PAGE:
Thomas Tipton

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since Feb 07, 2018
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Recent posts by Thomas Tipton

Hi Staci.

I've been following your build with much interest.  In regards to your RMH troubles, I just wanted to weigh in with my two cents.  First, I find it odd that you have trouble with the draft not being strong enough to keep the fire from creeping up the feed tube, but then we are entertaining the idea that draft is so strong it's preventing your mass from heating up.

From what I have seen I would surmise that you need more space between the top of the riser and the barrel lid.  While two inches of clearance should be enough, I just have a hunch this area is the point of restriction that is keeping your dragon from performing to it's fullest.  Maybe others can weigh in on this?

Good luck to you in resolving this issue.  I'm very much impressed with your accomplishment thus far.
2 weeks ago
Update.  I consulted Matt Walker regarding high velocity flue gas erosion.  He stated he did not see any evidence of this in his builds.  No concerns.  I also asked him if he thought a masonry cement facing such as Satanite and a layer of ceramic fabric on the ceramic fiber board might make it more durable.   Again, he stated he did not think it would provide any added benefit to be worth the effort.  

Not having yet handled this material and having no experience with it's durability, I just wanted to cast my line out once more for any opinions on the matter.  I thought I'd read that Erica Wisner had remarked that using dense firebrick in the feed tube of a J-Rocket as a means of protecting the ceramic fiber from the rough and tumble of the firewood could lead to smokeback due to the brick reversing the draw after the main part of the burn. So it might well be best to not use any firebrick in the feed tube at all.  I'm trying to get a better mental grip on how the ceramic board fares when used unprotected in the feed tube.  Can anyone speak to that point?

I took notice that there have been other inquiries made as to the durability of Pinhead's five minute riser.  2+ years and going with no discernible wear and tear.  That is encouraging!

Thank's again to everyone for all their help.

I have located a supplier for my barrels.  A build is on the horizon.
4 months ago
Thomas,

I was not aware that the board and blanket harden when brought up to temp.  That is good to know.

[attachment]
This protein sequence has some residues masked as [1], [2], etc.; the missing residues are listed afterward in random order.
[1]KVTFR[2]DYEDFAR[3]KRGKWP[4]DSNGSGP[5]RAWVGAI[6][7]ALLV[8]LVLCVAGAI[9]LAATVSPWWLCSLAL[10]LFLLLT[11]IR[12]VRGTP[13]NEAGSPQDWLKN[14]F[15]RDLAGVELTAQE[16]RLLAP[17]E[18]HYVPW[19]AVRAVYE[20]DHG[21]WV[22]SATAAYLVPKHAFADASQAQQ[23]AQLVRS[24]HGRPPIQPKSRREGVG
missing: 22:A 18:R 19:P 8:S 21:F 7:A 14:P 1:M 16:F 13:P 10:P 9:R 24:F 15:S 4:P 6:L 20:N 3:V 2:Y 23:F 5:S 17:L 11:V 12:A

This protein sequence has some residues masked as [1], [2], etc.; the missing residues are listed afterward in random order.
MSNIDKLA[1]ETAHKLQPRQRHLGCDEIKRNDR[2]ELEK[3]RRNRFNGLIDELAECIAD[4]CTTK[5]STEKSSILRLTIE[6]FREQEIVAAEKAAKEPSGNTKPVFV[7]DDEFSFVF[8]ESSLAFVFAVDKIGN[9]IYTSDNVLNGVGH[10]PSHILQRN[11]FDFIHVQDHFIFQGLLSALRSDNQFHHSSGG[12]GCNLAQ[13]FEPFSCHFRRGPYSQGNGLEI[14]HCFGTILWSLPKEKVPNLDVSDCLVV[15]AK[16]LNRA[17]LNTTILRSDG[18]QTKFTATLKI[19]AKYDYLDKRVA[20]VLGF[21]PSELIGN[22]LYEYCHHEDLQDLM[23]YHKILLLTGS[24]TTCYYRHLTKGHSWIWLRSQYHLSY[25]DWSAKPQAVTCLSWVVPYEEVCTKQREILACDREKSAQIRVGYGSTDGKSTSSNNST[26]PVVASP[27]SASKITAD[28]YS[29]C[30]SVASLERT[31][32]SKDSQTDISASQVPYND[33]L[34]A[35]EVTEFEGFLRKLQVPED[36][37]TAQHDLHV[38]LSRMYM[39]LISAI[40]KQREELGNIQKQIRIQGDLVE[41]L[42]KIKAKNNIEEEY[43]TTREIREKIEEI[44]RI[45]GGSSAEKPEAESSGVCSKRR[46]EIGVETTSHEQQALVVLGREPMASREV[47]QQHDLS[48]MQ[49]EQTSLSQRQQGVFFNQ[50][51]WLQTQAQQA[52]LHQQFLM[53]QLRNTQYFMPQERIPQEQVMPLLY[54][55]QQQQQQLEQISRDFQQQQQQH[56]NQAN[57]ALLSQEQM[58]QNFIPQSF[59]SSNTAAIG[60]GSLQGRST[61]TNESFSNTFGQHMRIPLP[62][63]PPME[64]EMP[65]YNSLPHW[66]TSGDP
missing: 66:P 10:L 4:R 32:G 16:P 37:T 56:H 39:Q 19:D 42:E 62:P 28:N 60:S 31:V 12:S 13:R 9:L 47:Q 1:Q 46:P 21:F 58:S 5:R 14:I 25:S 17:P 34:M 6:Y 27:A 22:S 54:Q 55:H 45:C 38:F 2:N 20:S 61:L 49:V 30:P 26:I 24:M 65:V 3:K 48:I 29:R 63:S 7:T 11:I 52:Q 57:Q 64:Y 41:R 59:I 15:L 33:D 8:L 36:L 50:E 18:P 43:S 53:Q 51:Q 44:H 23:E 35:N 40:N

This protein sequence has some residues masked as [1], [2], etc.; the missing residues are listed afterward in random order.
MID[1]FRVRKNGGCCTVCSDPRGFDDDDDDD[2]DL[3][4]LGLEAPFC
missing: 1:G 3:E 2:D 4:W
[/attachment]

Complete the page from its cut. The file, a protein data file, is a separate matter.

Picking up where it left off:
Thank you kindly for all your input!
4 months ago
Thomas,

So does that mean high velocity erosion is not an issue??

I have gone from planning an 8" batch rocket,with barrel and traditional Wisner style cob bench, to an 8" masonry bell batch rocket with  masonry bell bench, to a 8" rocket with barrel and masonry/stone bell bench.  I have certainly learned a lot along the way.
I have some space constraints that make a full fledged masonry heater unrealistic.

Yes, we pay a price for durability and efficiency.  I have seen a lot of threads where builders are constantly tearing down their rockets to repair them because the inexpensive materials can't hold up.  I'm getting a bit too old for that, so I'm trying to devise a system that will last as long as I do.  LOL.

I've started a thread for my build.  I expect to be posting more information about it as I get started on it, hopefully this winter.

4 months ago
Yes, stacking it is what I meant to convey.

I'll take your word for it that 1" thick is enough.  Just hard for me to wrap my head around.  I always try to overbuild things.  

Regarding the ceramic fiber board.  I have just one concern regarding that, and it is related to concerns I had about the blanket.  I was watching a video Matt Walker put out regarding his smaller woodstove that uses the fiber board.  In the video, he showed the inside of the stove and it appeared to me that the velocity of the hot gasses were eroding the boards.  I can't be certain of this and I will make it a point to ask him directly, but that was the root cause of my concern, and hence the reason I wanted to use the 3000 degree F hot face refractory mix on the inside face of the riser.  
4 months ago
Thomas,

Since the diameter of your 10" pipe is 31.4 inches,  and you only need 4 feet, do you think it would be appropriate to do two concentric rings to cover the inside of your pipe with a material of these dimensions.  

https://www.ebay.com/itm/Ceramic-Fiber-Blanket-2300F-8lb-Thermal-High-Temp-Insulation-2-X24-X12-5-Kaowool/251990787538?hash=item3aabd245d2:g:XDwAAOSw8RZahw5T